I hear the larger point, but I'd suggest you speak with a couple of bioethicists on this issue.

Sunstein hardly thought of the idea, its been debated in medical circles for a long time. Generally, bioethicists look for pragmatic approaches-- ones where consent could be explicitly granted more frequently, thereby preventing the ethically murky situation of opt-outs for organ donation clauses.

I've personally been in favor of compensation for organs from those deceased from uncomplicated deaths (read: no questions of funny business), such as a tax credit. That also has its issues as well, but generally I don't think this is the best example of the point you're trying to make. Many bioethicists would think Sunstein came to the wrong recommendation, whereas some of the issues Emmanuel dealt with were more nuanced with no good answers in the mix.

Posted by: wisewon | September 8, 2009 11:20 AM | Report abuse

wisewon, I took Ezra's larger point to be that things like your response are what we should be looking for. Instead, people who suggest policies like "opt-out" instead of "opt-in" are pilloried for even talking about the issue. They're smart people making a policy recommendation based on their expert opinion but they're treated like they're trying to steal America's fillings by people uninterested in having a reasoned policy debate, and that's unfortunate.

Posted by: MosBen | September 8, 2009 11:33 AM | Report abuse

The opposition to the (sensible) plan of Sunstein et al. is much more insidious, and tracks the standard far-right campaign. It is not just a fear-based campaign (they'll take your organs!) but it addresses a particular existential fear, that of annihilation, that is at the root of the whole right-wing mind set. It grows out of the pathology of right-wing leaders and plays on the fears of their followers.

This same fear of annihiliation is at the root of opposition to abortion and is used (death panels! pulling the plug on Grandma!) in most of the opposition to health care. And the support for the war, surveillance, torture etc.

Sidney Blumenthal has a new book that details this pathology at the core of the far right and how it is used both to create more followers and to maintain them as followers. It is explored in more detail here.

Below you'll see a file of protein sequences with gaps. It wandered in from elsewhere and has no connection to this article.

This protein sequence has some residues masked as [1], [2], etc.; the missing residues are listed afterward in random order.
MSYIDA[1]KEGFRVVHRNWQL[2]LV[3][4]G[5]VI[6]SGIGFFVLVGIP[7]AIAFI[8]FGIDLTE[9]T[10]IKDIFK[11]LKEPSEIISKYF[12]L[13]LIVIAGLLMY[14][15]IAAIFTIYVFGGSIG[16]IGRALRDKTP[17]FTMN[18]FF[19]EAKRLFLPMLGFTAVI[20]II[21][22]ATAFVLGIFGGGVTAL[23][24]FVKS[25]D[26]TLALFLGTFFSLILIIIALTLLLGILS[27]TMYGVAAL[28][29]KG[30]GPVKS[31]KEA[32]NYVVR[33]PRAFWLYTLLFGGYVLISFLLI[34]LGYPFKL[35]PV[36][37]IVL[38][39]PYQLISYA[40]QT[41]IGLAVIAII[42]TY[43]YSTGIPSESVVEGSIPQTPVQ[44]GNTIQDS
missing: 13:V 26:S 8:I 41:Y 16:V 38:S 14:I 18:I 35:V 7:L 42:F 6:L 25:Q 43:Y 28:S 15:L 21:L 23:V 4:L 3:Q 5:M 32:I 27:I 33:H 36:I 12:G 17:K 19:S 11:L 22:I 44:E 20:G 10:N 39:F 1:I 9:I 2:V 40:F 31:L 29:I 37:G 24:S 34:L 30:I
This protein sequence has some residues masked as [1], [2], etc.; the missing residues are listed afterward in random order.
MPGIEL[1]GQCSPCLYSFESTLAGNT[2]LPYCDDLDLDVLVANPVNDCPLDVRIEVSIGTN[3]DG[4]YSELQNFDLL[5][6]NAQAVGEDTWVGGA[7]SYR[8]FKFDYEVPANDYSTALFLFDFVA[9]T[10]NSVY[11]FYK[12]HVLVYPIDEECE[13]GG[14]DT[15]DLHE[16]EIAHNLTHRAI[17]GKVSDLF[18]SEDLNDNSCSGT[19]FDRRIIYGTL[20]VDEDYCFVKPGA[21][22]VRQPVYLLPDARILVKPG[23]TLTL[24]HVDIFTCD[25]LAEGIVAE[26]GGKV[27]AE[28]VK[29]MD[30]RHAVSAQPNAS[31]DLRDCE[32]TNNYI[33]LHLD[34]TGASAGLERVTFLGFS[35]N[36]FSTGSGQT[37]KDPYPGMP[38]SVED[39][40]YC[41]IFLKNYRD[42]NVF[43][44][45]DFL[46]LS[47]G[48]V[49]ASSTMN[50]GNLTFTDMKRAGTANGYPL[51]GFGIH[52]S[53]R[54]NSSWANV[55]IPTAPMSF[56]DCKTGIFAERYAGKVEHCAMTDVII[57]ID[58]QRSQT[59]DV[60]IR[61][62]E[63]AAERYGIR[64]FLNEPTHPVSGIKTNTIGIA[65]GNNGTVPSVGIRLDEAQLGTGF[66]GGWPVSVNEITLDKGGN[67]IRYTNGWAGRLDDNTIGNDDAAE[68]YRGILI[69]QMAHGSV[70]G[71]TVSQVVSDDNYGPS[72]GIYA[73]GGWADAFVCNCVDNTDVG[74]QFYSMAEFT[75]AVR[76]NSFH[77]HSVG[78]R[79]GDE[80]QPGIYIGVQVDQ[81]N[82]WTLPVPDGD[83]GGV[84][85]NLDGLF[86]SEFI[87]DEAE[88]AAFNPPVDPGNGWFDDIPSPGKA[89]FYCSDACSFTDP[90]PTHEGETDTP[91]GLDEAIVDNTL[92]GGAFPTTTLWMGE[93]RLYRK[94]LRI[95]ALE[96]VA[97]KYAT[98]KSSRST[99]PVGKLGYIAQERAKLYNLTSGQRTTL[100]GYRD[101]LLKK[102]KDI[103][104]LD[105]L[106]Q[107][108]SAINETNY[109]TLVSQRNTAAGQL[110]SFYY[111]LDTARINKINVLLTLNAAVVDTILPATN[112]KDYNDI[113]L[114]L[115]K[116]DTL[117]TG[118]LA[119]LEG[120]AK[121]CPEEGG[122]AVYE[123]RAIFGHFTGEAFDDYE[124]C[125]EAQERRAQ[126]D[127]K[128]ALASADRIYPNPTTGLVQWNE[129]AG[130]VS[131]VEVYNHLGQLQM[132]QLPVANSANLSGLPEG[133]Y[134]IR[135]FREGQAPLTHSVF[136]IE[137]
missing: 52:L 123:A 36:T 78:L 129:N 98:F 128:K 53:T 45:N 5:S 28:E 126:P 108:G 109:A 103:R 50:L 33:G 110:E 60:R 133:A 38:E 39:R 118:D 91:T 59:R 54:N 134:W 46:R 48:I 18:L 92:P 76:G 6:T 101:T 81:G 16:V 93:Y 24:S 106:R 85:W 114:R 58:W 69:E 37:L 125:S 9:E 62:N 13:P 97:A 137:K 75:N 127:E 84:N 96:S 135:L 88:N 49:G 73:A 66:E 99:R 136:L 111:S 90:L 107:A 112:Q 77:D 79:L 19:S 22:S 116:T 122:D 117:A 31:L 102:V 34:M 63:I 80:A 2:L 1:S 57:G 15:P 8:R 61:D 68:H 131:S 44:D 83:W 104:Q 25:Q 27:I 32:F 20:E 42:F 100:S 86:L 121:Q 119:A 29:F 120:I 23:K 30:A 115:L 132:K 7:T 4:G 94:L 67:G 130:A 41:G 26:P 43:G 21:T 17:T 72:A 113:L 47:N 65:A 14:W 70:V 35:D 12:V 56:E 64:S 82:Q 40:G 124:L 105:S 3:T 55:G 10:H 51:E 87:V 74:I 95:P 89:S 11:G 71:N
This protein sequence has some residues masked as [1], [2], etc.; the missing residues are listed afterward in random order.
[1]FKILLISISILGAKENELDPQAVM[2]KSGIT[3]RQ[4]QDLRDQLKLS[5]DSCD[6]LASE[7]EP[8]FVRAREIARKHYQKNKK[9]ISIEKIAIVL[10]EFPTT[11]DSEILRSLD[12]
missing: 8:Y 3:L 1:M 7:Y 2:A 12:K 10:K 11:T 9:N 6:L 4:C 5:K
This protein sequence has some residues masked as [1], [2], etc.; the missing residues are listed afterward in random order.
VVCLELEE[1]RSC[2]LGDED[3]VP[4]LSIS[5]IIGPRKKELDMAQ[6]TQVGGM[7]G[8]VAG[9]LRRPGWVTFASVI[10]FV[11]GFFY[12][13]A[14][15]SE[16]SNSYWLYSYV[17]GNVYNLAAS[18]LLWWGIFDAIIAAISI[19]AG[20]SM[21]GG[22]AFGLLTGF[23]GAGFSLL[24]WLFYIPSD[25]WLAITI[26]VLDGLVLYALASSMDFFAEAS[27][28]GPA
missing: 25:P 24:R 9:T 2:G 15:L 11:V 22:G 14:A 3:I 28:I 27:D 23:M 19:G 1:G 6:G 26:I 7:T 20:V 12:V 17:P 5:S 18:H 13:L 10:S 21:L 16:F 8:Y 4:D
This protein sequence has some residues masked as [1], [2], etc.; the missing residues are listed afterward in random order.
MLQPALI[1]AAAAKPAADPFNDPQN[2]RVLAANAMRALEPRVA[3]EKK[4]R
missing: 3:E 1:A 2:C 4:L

It is really worth thinking about. Reason can't be used on these people, nor can simply repeating that this is all lies. The best tack is for Obama and the Dems to speak reasonably to the persuadable people in the middle and really get busy trying to solve problems in a way that takes some of the anxiety out of modern life. Of course this will make the far right get even crazier, because they realize the importance of maintaining anxiety to their return to power. But it has to be done that way.

And I think it would be good for the media in general and the lefty media in particular to give them much less oxygen.

Posted by: Mimikatz | September 8, 2009 11:53 AM | Report abuse

So html links failed. Blumenthal's book is called "Republican Gomorrah: Inside the Movement that Shattered the Party" and it is reviewed here: and here:

Posted by: Mimikatz | September 8, 2009 11:57 AM | Report abuse

Here, I think, is a better way: give anyone who agrees to donate a higher priority if they ever need an organ themselves. Apparently the lists are already prioritized first by compatibility and second by a point score that is a function of need, urgency, and how long the recipient has been waiting. So perhaps we can just give a few extra points to those who agree to donate their organs should they die. That gives real personal incentive to donate, isn't prone to exploitation like "cash for organs" is, and doesn't surprise people who weren't aware they were defaulted into being a donor. For those who object to being given preference for agreeing to donate, they can be allowed to opt out of receiving the preference and instead donate altruistically. For those who say that it is unfair for donors to be given preference over non-donors, I say that 1) if you're willing to receive an organ from someone else, you ought to be willing to give an organ to someone else, and 2) having a program like this will increase the number of organs available anyway, so even if you are lower down on the list you might be just as likely to get an organ in time as you would be without this system, but if you agree to donate you would have an even greater likelihood. In other words, this would very likely be a Pareto improvement: those who choose not to donate will not be worse off, while those who choose to donate will be better off.

Posted by: bluegrass1 | September 8, 2009 12:25 PM | Report abuse

Using Reciprocity To Motivate Organ Donations, Mark S. Nadel, J.D. and Carolina A. Nadel, M.D., Yale Journal of Health Policy, Law, and Ethics.

Posted by: bluegrass1 | September 8, 2009 12:35 PM | Report abuse

Excellent post, but the 2nd point, the major point about "hard choices on difficult dilemmas" is...*incomplete*.

One area this incompleteness stands out is if you try to think on "hard choices", such as how to gauge how far to go in health care in old age, without a sufficient intellectual analysis.

Here is a more thoughtful, from the ground-up consideration of such "hard choices" (note that the instance of 'rationing' is only one instance in a general consideration:

Posted by: jozzer | September 8, 2009 1:43 PM | Report abuse

I think the third paragraph of this post explains the scope of the political back and forth (even beyond health care) we are seeing more clearly than anyone else has been able to.

As simple as many would like it to be, there is nothing simple about government. I applaud the Obama Administration for finding those who aren't afraid to publicly discuss options to difficult situations, however "unfavorable" they may come across as.

Posted by: RTaughrin | September 8, 2009 7:43 PM | Report abuse

The comments to this entry are closed.

RSS Feed
Subscribe to The Post

© 2010 The Washington Post Company